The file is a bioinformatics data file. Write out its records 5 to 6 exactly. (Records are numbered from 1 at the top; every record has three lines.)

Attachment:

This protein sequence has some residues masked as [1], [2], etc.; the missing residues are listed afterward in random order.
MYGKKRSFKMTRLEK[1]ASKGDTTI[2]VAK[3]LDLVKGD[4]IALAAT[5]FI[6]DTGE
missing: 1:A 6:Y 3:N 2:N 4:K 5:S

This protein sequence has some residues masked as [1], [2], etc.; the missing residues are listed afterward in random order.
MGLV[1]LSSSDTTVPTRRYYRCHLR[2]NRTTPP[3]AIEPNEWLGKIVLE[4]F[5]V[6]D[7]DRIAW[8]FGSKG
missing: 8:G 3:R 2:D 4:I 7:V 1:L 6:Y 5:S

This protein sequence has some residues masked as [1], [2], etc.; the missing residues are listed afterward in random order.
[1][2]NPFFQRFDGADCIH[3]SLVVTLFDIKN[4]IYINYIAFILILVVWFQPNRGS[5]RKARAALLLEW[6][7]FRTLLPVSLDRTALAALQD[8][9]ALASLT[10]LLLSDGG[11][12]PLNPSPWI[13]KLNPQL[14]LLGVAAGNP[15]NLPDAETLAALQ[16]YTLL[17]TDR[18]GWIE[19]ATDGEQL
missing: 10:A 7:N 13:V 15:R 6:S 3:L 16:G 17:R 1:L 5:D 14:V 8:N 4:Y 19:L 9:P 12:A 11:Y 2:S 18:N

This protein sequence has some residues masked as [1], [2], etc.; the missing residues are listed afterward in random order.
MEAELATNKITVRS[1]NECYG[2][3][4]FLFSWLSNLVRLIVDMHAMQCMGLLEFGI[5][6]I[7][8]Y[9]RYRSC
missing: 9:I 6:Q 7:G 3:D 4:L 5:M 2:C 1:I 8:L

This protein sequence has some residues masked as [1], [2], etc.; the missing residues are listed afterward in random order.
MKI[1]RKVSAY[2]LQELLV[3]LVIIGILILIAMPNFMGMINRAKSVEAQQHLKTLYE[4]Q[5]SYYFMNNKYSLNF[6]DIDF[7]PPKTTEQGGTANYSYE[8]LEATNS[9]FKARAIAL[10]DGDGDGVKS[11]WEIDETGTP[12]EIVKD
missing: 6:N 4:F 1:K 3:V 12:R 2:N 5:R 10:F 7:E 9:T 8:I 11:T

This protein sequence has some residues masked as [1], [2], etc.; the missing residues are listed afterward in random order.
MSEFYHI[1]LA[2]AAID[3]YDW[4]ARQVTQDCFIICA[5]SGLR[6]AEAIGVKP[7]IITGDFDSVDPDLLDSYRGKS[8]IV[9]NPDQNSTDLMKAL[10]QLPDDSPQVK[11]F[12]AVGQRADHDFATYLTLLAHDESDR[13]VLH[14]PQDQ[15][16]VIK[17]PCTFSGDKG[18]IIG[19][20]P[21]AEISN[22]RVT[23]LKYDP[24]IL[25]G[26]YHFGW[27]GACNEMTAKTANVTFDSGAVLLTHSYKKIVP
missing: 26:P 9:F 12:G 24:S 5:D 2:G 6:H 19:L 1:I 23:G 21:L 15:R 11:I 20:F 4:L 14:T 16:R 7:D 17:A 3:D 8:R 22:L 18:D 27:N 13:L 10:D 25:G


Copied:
This protein sequence has some residues masked as [1], [2], etc.; the missing residues are listed afterward in random order.
MKI[1]RKVSAY[2]LQELLV[3]LVIIGILILIAMPNFMGMINRAKSVEAQQHLKTLYE[4]Q[5]SYYFMNNKYSLNF[6]DIDF[7]PPKTTEQGGTANYSYE[8]LEATNS[9]FKARAIAL[10]DGDGDGVKS[11]WEIDETGTP[12]EIVKD
missing: 6:N 4:F 1:K 3:V 12:R 2:N 5:R 10:F 7:E 9:T 8:I 11:T

This protein sequence has some residues masked as [1], [2], etc.; the missing residues are listed afterward in random order.
MSEFYHI[1]LA[2]AAID[3]YDW[4]ARQVTQDCFIICA[5]SGLR[6]AEAIGVKP[7]IITGDFDSVDPDLLDSYRGKS[8]IV[9]NPDQNSTDLMKAL[10]QLPDDSPQVK[11]F[12]AVGQRADHDFATYLTLLAHDESDR[13]VLH[14]PQDQ[15][16]VIK[17]PCTFSGDKG[18]IIG[19][20]P[21]AEISN[22]RVT[23]LKYDP[24]IL[25]G[26]YHFGW[27]GACNEMTAKTANVTFDSGAVLLTHSYKKIVP
missing: 26:P 9:F 12:G 24:S 5:D 2:G 6:H 19:L 1:I 23:G 21:L 15:R 11:I 20:F 4:L 14:T 16:R 7:D 17:A 3:D 8:R 22:L 18:D 27:N 13:L 10:D 25:G